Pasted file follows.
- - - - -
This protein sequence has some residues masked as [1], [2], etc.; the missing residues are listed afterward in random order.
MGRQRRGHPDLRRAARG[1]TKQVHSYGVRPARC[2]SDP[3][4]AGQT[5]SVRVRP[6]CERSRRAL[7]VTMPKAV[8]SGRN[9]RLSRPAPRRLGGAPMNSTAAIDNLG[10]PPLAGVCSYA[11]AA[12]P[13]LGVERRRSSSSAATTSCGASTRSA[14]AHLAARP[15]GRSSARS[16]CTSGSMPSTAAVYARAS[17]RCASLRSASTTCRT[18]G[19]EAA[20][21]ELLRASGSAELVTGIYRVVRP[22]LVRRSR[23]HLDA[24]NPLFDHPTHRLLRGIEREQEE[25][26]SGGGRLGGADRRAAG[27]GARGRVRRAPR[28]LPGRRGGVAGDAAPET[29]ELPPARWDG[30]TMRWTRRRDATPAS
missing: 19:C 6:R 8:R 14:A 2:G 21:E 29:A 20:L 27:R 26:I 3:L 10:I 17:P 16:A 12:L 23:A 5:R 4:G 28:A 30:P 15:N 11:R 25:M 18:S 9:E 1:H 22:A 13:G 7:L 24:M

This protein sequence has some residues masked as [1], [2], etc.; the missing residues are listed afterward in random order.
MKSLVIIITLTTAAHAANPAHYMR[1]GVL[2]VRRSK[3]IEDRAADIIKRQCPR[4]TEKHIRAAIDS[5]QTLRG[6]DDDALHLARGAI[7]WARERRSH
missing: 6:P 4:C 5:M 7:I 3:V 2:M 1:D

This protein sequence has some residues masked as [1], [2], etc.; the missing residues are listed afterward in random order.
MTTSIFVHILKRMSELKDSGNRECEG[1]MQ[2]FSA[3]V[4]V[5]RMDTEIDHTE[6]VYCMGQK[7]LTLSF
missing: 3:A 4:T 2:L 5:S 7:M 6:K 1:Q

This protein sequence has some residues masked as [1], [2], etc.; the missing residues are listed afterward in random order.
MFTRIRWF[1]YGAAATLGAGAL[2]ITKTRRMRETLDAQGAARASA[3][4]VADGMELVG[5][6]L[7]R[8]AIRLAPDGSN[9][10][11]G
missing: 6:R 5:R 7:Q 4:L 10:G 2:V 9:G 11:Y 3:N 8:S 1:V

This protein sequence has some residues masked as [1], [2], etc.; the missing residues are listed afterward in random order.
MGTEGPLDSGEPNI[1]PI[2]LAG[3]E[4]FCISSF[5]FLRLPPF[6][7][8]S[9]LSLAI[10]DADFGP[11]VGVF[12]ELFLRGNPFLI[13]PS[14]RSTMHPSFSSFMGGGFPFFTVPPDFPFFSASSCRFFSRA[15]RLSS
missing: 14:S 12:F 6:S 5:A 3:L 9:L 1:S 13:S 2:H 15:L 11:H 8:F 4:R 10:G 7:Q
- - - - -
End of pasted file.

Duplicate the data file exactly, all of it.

This protein sequence has some residues masked as [1], [2], etc.; the missing residues are listed afterward in random order.
MGRQRRGHPDLRRAARG[1]TKQVHSYGVRPARC[2]SDP[3][4]AGQT[5]SVRVRP[6]CERSRRAL[7]VTMPKAV[8]SGRN[9]RLSRPAPRRLGGAPMNSTAAIDNLG[10]PPLAGVCSYA[11]AA[12]P[13]LGVERRRSSSSAATTSCGASTRSA[14]AHLAARP[15]GRSSARS[16]CTSGSMPSTAAVYARAS[17]RCASLRSASTTCRT[18]G[19]EAA[20][21]ELLRASGSAELVTGIYRVVRP[22]LVRRSR[23]HLDA[24]NPLFDHPTHRLLRGIEREQEE[25][26]SGGGRLGGADRRAAG[27]GARGRVRRAPR[28]LPGRRGGVAGDAAPET[29]ELPPARWDG[30]TMRWTRRRDATPAS
missing: 19:C 6:R 8:R 14:A 2:G 21:E 29:A 20:L 27:R 26:I 3:L 10:I 17:P 16:A 12:L 23:A 5:R 4:G 28:A 30:P 15:N 11:R 25:M 18:S 9:E 1:H 22:A 13:G 7:L 24:M

This protein sequence has some residues masked as [1], [2], etc.; the missing residues are listed afterward in random order.
MKSLVIIITLTTAAHAANPAHYMR[1]GVL[2]VRRSK[3]IEDRAADIIKRQCPR[4]TEKHIRAAIDS[5]QTLRG[6]DDDALHLARGAI[7]WARERRSH
missing: 6:P 4:C 5:M 7:I 3:V 2:M 1:D

This protein sequence has some residues masked as [1], [2], etc.; the missing residues are listed afterward in random order.
MTTSIFVHILKRMSELKDSGNRECEG[1]MQ[2]FSA[3]V[4]V[5]RMDTEIDHTE[6]VYCMGQK[7]LTLSF
missing: 3:A 4:T 2:L 5:S 7:M 6:K 1:Q

This protein sequence has some residues masked as [1], [2], etc.; the missing residues are listed afterward in random order.
MFTRIRWF[1]YGAAATLGAGAL[2]ITKTRRMRETLDAQGAARASA[3][4]VADGMELVG[5][6]L[7]R[8]AIRLAPDGSN[9][10][11]G
missing: 6:R 5:R 7:Q 4:L 10:G 2:V 9:G 11:Y 3:N 8:S 1:V

This protein sequence has some residues masked as [1], [2], etc.; the missing residues are listed afterward in random order.
MGTEGPLDSGEPNI[1]PI[2]LAG[3]E[4]FCISSF[5]FLRLPPF[6][7][8]S[9]LSLAI[10]DADFGP[11]VGVF[12]ELFLRGNPFLI[13]PS[14]RSTMHPSFSSFMGGGFPFFTVPPDFPFFSASSCRFFSRA[15]RLSS
missing: 14:S 12:F 6:S 5:A 3:L 9:L 1:S 13:S 2:H 15:L 11:H 8:F 4:R 10:G 7:Q